But many people have stayed — and many animals, too, are left in the war-torn nation. Evacuating animals across the border can be a challenge, so many of these creatures have been left in dangerous territory.
But thankfully, one group of animals from a rescue shelter have made it to safety, fleeing to Poland after their area came under heavy attack.
As warfare escalated in the Ukrainian capital of Kyiv, Natalia Popova, who runs a rescue sanctuary in the city, had to make a difficult, last-minute decision to evacuate the animals.
As Kyiv fell under heavy fire from Russian forces, she realized it was life or death: according to The Independent, she feared her beloved animals would “either die from bombs or starvation” if left in the capital.
It was no easy task: it’s always a challenge to evacuate animals across the border and find a proper sanctuary for them, and Popova’s animals included six lions and six tigers.
Thankfully, she found an arrangement: the Poznan Zoo, in western Poland, agreed to take the animals in.
The animals were driven out of Kyiv, but a dangerous path lay before them: the rescuers had to navigate streets that had been bombed by recent attacks.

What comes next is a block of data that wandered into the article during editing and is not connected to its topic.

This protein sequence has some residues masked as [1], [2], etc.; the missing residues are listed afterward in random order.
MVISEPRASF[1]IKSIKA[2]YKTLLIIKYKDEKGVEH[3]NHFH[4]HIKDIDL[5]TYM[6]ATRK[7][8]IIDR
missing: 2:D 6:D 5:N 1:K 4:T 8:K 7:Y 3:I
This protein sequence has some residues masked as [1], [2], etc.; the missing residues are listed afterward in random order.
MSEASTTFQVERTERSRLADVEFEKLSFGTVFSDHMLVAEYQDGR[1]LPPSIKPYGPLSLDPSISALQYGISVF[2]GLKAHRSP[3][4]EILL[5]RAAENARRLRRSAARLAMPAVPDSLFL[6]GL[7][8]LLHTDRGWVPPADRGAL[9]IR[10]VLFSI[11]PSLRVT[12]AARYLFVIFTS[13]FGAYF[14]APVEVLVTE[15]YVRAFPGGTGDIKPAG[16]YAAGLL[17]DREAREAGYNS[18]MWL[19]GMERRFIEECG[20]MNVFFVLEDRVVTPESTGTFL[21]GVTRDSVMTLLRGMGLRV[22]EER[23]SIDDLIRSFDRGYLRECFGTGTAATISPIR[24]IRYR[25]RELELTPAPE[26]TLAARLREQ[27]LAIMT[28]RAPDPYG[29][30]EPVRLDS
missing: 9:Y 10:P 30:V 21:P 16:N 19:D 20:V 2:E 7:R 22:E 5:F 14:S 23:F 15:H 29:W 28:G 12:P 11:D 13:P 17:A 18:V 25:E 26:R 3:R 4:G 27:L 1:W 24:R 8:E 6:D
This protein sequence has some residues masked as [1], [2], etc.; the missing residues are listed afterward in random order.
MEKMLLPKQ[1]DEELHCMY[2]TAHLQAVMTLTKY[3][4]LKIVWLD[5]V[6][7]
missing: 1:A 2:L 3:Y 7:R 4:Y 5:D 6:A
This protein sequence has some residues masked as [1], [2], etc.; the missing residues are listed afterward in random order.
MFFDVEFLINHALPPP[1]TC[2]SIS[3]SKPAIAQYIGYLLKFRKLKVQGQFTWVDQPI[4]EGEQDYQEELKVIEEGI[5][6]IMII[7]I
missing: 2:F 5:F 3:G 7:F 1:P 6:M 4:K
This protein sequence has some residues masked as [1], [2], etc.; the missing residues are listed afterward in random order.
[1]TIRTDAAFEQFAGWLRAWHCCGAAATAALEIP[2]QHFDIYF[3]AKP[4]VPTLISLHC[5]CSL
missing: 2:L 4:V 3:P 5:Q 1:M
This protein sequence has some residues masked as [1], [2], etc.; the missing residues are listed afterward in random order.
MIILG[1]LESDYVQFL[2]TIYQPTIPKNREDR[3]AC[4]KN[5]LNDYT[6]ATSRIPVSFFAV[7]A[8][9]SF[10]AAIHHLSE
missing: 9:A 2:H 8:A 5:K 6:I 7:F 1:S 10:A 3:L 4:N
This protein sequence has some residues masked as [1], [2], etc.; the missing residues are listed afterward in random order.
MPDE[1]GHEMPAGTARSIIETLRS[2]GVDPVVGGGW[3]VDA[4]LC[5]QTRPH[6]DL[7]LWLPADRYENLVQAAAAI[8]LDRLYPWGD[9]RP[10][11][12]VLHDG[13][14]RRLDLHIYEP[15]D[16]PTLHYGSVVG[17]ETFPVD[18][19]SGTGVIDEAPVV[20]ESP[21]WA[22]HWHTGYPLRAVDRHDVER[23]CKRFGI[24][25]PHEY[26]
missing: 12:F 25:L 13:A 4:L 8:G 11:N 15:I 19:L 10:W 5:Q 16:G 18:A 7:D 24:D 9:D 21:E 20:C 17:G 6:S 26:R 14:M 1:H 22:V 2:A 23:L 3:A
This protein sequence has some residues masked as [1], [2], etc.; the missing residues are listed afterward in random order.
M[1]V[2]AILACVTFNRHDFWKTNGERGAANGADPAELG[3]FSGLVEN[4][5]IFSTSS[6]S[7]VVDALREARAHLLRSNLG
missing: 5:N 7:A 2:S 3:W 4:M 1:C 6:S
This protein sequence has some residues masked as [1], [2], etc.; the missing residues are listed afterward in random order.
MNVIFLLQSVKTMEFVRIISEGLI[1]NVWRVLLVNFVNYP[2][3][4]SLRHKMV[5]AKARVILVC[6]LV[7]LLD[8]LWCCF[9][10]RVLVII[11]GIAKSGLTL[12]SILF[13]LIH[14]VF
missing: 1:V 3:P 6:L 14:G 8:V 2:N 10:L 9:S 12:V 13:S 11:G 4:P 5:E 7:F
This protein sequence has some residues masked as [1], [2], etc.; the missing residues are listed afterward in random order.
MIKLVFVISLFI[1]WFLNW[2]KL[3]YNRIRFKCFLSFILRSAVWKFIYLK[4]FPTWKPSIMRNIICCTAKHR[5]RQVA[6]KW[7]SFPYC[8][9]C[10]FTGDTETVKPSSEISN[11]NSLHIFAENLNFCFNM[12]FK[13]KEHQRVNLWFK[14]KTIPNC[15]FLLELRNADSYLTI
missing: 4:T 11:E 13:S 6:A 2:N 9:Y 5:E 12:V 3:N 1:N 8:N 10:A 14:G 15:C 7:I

“They had to go a long way around to avoid Zhytomyr and other bombardment zones,” Poznan zoo spokesperson Malgorzata Chodyla told Reuters.
“They had to turn back many times, because all the roads were blown up, full of holes, impossible to pass with such cargo, which is why it took so long,”
Despite all the challenges, the animals made it to Poland, where they will now be safe from the destruction. “Here they are, and we just can’t believe it,” Chodyla said.
According to the Poznan Zoo’s Facebook page, all the animals made it there alive and well.
“Six lions, six tigers, lyakon, two caracals miraculously survived transport through the region ravaged by war and fire,” they wrote, saying the animals were “a symbol of saving lives, whose value is enormous, especially when in Ukraine we witness war crimes committed against people and animals.”
The zoo says the animals are “dealing with the trauma of war” in their own ways, some by resting and some by “checking the durability of the beds and toys.” It might be an adjustment for these poor animals, but it’s good to know they’re all in safe hands and free from warfare.
Not all animals in Ukraine have been evacuated, however. The animals of the Kyiv Zoo are still in the war-torn capital — they’re receiving round-the-clock care from staff employees who stayed behind, but are reportedly terrified of the bombs and sirens outside.
We can only hope the fighting will end soon, and the people (and animals) of Ukraine will be able to live again in peace.
We are glad to hear these animals have made it to their sanctuary safe and sound. Thank you to everyone who helped get them out of danger.
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